An estimated 1 in 10 Americans are addicted to some form of drug or alcohol, according to statistics from Harvard Health Publications. It’s easy to assume that a user makes a choice to use an addictive substance. While this may be initially true, a closer look at the science behind addiction blurs the line between choice and compulsion.
The Science of Pleasure
Addiction begins in the brain, more specifically with how it communicates with the rest of the body. Feelings of pleasure originate from the cerebral cortex, more specifically with a cluster of nerve cells called the nucleus accumbens. It’s here where a powerful neurotransmitter called dopamine is released, resulting in the pleasurable “high” feeling associated with substance use. Once this release is triggered, another part of the mind called the hippocampus creates a memory of how intense the pleasure was and how it occurred. Another area called the amygdala develops a conditioned response in order to increase the likelihood of this pleasure occurring again. These reactions make substance abuse more complex, as they not only deal with the pleasure center of the mind, but also the areas of memory and learning.
Creating an Addict
There is a direct correlation between how much dopamine is released in the brain and the potency of a substance used. How the substance is administered also impacts these levels. For example, injecting heroin directly into the bloodstream will create a faster and more intense high than smoking it. As dopamine levels increase, the nucleus accumbens can be overloaded. These high levels cause a greater interaction with glutamate, a neurotransmitter associated with learning and human survival, which in turn activates the prefrontal cortex of the mind. This activation moves the use of drugs from the “like” column to the “need” column.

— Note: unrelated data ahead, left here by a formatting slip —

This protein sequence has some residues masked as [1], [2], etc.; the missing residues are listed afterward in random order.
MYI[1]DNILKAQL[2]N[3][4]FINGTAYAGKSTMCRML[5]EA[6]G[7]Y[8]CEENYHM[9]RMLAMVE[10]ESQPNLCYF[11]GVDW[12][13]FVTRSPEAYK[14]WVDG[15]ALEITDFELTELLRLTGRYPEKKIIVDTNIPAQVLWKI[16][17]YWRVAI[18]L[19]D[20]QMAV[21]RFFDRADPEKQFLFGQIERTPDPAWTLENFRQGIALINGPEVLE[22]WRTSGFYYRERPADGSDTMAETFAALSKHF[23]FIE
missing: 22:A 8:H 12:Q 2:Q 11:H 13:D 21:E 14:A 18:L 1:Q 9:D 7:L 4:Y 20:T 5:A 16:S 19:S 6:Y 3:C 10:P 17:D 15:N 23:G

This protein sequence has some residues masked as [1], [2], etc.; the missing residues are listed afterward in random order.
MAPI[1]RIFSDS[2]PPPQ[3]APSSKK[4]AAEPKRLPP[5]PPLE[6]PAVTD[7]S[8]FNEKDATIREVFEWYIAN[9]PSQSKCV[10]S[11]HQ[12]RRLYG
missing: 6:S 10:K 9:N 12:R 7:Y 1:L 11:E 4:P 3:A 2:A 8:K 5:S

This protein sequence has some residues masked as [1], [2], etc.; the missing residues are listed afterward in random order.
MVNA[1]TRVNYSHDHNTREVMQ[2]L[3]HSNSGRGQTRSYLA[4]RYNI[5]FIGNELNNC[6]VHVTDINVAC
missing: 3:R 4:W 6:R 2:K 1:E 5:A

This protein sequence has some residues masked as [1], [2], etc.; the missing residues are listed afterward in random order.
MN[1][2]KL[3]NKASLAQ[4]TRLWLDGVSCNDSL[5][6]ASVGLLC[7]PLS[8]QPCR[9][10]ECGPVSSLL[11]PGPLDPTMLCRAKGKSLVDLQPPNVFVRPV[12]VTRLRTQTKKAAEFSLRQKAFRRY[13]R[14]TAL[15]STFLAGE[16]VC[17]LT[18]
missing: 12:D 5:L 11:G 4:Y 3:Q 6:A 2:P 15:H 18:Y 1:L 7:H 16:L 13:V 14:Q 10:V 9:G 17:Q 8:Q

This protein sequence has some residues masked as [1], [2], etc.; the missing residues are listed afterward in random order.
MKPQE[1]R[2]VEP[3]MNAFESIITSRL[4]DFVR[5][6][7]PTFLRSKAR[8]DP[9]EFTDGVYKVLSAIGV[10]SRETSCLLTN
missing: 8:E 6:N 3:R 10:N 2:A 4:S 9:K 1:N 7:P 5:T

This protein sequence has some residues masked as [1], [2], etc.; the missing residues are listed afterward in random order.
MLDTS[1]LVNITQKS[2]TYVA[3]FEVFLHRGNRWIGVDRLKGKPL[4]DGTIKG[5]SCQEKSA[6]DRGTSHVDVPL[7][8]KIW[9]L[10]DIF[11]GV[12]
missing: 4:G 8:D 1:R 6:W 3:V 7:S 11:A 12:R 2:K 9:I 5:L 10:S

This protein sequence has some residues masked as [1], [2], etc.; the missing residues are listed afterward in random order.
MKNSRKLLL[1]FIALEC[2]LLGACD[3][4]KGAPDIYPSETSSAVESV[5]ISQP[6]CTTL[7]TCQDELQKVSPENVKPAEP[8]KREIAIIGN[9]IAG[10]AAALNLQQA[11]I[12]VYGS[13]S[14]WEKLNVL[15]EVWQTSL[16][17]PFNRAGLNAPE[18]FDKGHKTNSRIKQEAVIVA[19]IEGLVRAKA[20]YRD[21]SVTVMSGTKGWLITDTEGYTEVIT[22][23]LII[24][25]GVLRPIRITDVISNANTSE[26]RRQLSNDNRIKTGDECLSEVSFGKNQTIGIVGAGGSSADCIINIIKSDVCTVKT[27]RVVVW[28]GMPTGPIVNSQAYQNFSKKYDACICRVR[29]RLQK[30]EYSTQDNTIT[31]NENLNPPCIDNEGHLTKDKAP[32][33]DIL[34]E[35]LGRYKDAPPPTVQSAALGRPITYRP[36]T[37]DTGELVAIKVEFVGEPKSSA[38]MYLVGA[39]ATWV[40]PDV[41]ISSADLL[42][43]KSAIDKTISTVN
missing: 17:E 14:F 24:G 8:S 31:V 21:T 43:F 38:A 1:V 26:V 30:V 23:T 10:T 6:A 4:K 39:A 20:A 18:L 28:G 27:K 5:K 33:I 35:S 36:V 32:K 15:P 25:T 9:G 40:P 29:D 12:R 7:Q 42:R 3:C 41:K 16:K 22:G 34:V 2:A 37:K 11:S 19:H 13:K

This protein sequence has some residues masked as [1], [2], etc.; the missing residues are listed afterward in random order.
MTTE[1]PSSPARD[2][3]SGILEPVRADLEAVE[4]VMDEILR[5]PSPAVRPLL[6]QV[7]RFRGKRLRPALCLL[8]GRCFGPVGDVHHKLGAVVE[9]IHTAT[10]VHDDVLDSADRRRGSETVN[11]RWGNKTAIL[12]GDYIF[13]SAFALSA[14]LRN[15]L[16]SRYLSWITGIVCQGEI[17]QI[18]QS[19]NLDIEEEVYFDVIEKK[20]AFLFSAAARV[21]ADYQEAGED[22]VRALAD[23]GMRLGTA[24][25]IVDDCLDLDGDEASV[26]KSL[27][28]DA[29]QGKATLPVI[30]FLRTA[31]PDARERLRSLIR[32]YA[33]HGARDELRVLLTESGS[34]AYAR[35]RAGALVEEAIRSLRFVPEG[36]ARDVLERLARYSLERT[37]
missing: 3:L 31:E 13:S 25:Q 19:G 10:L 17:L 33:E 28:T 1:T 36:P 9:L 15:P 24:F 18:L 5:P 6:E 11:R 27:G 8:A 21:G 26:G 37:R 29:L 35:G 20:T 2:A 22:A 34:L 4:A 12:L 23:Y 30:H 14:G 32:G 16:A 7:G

Over time, the mind gets used to higher dopamine levels and creates a new standard of normal. This change has a negative impact on a drug user since not only does it take more of a drug to feel the same high, but when not enough dopamine is released to reach this new normal, withdrawal symptoms and cravings develop. Tolerance levels keep increasing over time, leading users to continually chase the feeling of their first high.
As withdrawal symptoms increase in severity, an increase in tolerance quickly gives way to compulsive using. No longer is abstaining from drugs or alcohol an easy choice, as the user is now fighting the conditioned responses in the mind mixed with sometimes severe physical and emotional side effects ranging from mild nausea to life threatening effects on the central nervous system. These side effects vary, but make treatment and recovery increasingly difficult depending on the substance and how long it’s been used.
The impact of addiction on the brain makes recovery difficult on your own. If you or a loved one is suffering from the impact of substance abuse, contact a treatment center today to start the process of retraining the mind onto a drug-free path.
Harvard Health Publications: http://www.helpguide.org/harvard/how-addiction-hijacks-the-brain.htm